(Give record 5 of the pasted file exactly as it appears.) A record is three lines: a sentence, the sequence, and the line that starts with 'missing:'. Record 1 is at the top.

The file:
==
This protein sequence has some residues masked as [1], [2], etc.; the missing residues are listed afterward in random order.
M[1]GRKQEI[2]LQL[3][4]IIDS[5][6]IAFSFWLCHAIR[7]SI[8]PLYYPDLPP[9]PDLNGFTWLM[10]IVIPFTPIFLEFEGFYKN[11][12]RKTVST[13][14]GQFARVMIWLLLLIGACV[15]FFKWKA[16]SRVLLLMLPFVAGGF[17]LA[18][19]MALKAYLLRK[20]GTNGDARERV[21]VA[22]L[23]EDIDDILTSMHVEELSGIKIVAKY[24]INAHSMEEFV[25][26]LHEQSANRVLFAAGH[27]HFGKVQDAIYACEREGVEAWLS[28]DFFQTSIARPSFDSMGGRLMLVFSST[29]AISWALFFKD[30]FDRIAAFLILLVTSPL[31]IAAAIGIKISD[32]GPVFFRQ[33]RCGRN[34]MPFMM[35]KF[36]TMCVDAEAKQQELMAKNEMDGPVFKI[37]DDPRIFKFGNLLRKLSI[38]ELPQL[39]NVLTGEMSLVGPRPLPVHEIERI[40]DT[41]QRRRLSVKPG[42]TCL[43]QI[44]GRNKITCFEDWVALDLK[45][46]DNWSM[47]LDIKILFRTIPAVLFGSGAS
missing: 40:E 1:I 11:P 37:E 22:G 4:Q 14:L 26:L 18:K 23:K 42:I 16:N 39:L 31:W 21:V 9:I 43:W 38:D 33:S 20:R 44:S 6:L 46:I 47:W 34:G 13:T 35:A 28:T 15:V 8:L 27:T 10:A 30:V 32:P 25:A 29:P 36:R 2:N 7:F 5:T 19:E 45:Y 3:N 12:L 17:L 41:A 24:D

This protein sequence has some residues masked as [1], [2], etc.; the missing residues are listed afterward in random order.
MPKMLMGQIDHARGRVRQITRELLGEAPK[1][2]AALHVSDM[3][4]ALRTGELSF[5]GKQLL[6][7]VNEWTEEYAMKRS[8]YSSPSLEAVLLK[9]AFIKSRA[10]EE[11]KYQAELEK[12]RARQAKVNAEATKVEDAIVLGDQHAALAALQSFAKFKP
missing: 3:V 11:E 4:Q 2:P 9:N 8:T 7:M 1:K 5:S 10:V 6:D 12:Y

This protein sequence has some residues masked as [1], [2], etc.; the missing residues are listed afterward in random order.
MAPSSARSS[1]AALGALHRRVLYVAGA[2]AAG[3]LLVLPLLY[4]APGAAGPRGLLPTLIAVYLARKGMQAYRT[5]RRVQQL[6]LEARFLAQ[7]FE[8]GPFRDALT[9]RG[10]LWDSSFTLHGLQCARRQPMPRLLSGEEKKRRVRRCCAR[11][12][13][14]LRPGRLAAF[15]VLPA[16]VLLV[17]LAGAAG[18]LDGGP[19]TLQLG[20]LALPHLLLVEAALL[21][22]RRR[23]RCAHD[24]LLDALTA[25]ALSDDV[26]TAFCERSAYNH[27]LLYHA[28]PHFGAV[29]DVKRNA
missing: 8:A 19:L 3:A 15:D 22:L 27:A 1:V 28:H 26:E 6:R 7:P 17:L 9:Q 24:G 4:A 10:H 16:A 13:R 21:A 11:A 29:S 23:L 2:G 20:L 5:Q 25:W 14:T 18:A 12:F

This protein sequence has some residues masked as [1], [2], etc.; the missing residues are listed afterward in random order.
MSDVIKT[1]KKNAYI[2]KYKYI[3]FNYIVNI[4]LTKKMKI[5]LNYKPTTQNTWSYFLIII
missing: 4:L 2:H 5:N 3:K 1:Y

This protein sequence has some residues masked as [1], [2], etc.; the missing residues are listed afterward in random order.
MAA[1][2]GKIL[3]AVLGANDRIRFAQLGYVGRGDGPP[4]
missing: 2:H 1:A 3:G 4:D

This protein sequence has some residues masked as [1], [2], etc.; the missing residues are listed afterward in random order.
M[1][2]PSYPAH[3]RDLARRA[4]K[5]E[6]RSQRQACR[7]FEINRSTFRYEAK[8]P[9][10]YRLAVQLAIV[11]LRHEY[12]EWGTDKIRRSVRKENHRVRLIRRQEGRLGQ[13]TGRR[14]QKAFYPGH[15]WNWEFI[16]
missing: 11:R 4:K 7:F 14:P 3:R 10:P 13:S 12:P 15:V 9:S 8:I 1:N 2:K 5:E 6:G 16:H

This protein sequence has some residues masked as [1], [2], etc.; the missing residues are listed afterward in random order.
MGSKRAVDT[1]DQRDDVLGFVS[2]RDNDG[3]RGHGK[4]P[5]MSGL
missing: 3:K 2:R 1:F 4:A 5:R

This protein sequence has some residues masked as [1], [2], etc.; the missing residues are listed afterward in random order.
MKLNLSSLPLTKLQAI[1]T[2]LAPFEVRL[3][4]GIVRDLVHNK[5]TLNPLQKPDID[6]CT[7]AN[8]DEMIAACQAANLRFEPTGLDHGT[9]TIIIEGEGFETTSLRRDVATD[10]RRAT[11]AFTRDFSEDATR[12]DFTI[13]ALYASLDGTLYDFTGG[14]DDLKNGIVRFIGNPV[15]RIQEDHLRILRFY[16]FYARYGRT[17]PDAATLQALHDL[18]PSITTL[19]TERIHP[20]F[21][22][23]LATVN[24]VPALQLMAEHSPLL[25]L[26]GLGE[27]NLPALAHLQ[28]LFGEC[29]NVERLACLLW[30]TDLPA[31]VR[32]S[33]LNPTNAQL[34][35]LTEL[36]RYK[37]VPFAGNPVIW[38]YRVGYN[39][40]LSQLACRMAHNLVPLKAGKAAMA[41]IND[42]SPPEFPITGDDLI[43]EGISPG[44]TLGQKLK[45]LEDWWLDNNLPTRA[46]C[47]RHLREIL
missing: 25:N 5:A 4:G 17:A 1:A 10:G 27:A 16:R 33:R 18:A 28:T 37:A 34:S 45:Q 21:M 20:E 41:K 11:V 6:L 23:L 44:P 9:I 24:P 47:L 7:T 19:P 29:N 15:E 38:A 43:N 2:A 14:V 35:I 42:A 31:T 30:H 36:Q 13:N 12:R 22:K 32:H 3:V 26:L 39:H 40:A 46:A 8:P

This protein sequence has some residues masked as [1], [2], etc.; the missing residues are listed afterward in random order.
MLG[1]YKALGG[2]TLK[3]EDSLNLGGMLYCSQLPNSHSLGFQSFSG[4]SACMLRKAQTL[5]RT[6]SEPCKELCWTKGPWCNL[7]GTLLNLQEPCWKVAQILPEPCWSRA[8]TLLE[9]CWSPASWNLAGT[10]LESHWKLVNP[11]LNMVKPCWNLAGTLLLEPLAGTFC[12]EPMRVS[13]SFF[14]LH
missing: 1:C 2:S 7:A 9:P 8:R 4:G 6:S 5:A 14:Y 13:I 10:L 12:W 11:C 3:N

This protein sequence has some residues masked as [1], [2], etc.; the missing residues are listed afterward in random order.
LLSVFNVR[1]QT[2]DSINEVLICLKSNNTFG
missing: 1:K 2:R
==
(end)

This protein sequence has some residues masked as [1], [2], etc.; the missing residues are listed afterward in random order.
MAA[1][2]GKIL[3]AVLGANDRIRFAQLGYVGRGDGPP[4]
missing: 2:H 1:A 3:G 4:D